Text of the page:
Computer hardware on computers with many bloatware/prebundled software break faster?


Well-Known Member
Staff member
Full GL Member
Mature Board Viewing
Unlock full profile styling
Bloatware which use a lot of system resources can cause a computer CPU, RAM, and hard drive to work harder which can cause overheating, and wear and tear on mechanical parts like hard drives, cooling fans which spin faster when the PC gets hot.
This is interesting, I'm sure that hard drives could wear out quicker, but as far as everything else goes, I don't think that would be the case. With that said, some software could make some computers act like there a harddwarefailture but really it not.

One thing I can say that it would make your computer slower though.
Cheaper brands usually do that because they're cheaper, and the trial versions of software they put could make people buy the software, either because it gives a split to the hardware manufacturer, or just bundle the software because they get paid for it by software developers.
But I don't think bloatware and/or pre-bundled software is the main cause for hardware failures, even though it makes brand new PCs unworkable as shit.

As a Linux user, I usually install Linux on a new laptop before it even boots up into the pre-installed OS.
And if I compare it to the same PC others bought and left the software as is, I don't think there's really as much difference in terms of lifespan (unless of course I compare it to someone who just can't treat hardware with respect at all).

Another fact is that Windows by itself is already bloated.
Even with a clean install of Windows, my Surface Pro 3 tablet will overheat way sooner than the exact same tablet with a clean install of Linux.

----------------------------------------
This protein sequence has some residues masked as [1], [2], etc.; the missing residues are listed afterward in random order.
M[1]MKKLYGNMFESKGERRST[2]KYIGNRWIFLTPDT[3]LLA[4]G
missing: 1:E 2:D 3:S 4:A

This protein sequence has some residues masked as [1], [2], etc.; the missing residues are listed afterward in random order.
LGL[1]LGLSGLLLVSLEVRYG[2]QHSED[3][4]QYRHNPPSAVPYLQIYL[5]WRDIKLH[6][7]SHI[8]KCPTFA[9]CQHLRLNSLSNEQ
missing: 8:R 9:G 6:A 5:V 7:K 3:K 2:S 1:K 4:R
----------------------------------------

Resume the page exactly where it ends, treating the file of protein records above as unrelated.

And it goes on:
Even at work I sometimes laugh at how certain dev-related tasks on PCs of colleagues with way better hardware on Windows takes so much more time to do every single time compared to my rather worse hardware on Ubuntu.
But at least my colleagues agree with me, since one is a Linux user himself too but only uses Windows because he at the same time needs to act as a sysadmin too, and one other is a macOS user in her private life and only uses Windows because she uses it at school too.
Parts like laptop batteries may stop working as well if the bloatware causes your laptop's battery to discharge faster, so you need to charge them more often. I think batteries have a limited amount of charge cycles, and they may break sooner if your laptop heats up a lot which causes the battery to heat up as well.

RAM, SSDs, and other computer chips maybe more likely to break because of the heat especially when the cooling fans start to fail after spinning up a lot because of increase system resources which the bloatware may use up.

Some bloatware may contain serious security holes/vulnerabilities which may lead to the BIOS, UEFI, and other firmware from getting infected by a virus which infected your computer through an insecure bloatware software like a bundled web browser or software which connects to the internet. It can be more difficult to remove viruses from the BIOS, and firmware, so the hardware repair maybe not worth it for most people to disinfect a BIOS virus. The hard drive's Master Boot Record can also get infected, but it is less difficult to remove a virus in the Master Boot Record.
If the PC is extremely cheap then yes it could be possible but not to a point that it would ever be a concern for the consumer.
If the PC is extremely cheap then yes it could be possible but not to a point that it would ever be a concern for the consumer.

I agree, the average consumer may not be concern if bloatware would shorten the life of their computer hardware because of bloatware making their hardware run at it maximum speed. A lot of consumers don't expect their cheap computers to last very long, so some consumers may not bother investigating if Bloatware is causing their computer to heat up when running.